“The America I know and love is not one in which my parents or my baby with Down Syndrome will have to stand in front of Obama’s ‘death panel’ so his bureaucrats can decide, based on a subjective judgment of their ‘level of productivity in society,’ whether they are worthy of health care. Such a system is downright evil.”
So declared Sarah Palin on a recent Facebook note.
In reality, the health care reform proposed by the Obama administration allows Medicare to pay for voluntary end-of-life counseling. This provision was actually introduced by Sen. Johnny Isakson, R-Georgia. That’s right, a republican. Unfortunately, Sarah Palin is not the only one distorting the truth. Leading republicans like Newt Gingrich, former Speaker of the House, and Senator Chuck Grassley, R-Iowa, have also claimed the bill proposes a “death panel.”
The idea that Obama supports a “death panel” has helped lead to angry citizens storming recent town hall meetings. The actions of some of these town hall mobs have ranged from the ironic (“Keep the government out of my Medicare!”) to the paranoid (“You should be afraid of Obama! We are all afraid of Obama!”) to the downright scary (Rep. Brian Baird, D-NM, has not held any town hall meetings because of death threats he has received).
Many of these town hall mobs have been organized by grass-roots organizations, but interest groups have played an important role. The two major conservative interest group organizations behind some of these town hall mobs are FreedomWorks and Conservatives for Patients’ Rights. The former has even released a memo explaining how to confront your Democratic congressmen at town hall meetings. The organization suggests that conservatives try to get their people in the front half in order to create the impression that the majority agrees with them. As Stephen Colbert put it, “This beats the old strategy of actually having the majority agree with you.”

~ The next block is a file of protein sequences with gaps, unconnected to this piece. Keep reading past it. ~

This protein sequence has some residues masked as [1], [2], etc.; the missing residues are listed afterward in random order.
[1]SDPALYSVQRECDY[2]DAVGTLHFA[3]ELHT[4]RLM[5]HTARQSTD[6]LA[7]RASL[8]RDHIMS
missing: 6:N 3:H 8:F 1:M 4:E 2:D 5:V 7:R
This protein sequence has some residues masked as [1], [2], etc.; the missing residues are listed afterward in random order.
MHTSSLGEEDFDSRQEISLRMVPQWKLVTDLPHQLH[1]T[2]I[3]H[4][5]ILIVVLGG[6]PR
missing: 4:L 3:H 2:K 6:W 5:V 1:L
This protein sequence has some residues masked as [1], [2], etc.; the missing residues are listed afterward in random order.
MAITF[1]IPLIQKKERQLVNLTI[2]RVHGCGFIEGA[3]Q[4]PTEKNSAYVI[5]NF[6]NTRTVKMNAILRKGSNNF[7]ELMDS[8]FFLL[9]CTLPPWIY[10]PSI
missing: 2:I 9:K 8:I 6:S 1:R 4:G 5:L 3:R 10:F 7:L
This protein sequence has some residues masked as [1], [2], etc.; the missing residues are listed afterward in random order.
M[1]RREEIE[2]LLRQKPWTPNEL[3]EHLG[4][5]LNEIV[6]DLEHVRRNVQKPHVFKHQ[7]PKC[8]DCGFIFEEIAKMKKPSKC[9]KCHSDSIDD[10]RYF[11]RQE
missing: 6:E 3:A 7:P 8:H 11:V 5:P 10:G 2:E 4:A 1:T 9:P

Interest groups and politicians are not the only ones responsible for misinformation. The blame also falls on irresponsible news organizations, like, in particular, Fox News. During a town hall meeting, Rep. Bob Inglis, R-SC, asked an attendee why she was afraid of Barack Obama. The crowd suggested that the congressman watch Glenn Beck, a host on the Fox News Channel that has often propagated the myth of “death panels” and has a strong dislike for Barack Obama, recently calling him a “racist.” Rep. Inglis replied, “Turn that television off when he comes on.” The crowd began to boo their representative and many left the building.
President Obama has renewed efforts to combat misinformation by holding various town hall meetings, but will his words fall on deaf ears? In a recent town hall meeting being held by Sen. Arlen Specter, D-PA, a woman claimed she was angry because she didn’t want “this country turning into Russia, turning into a socialized country.” The woman was later asked what she thought about Sen. Specter’s response. She replied that she was so emotional that she “didn’t hear half of what he said.”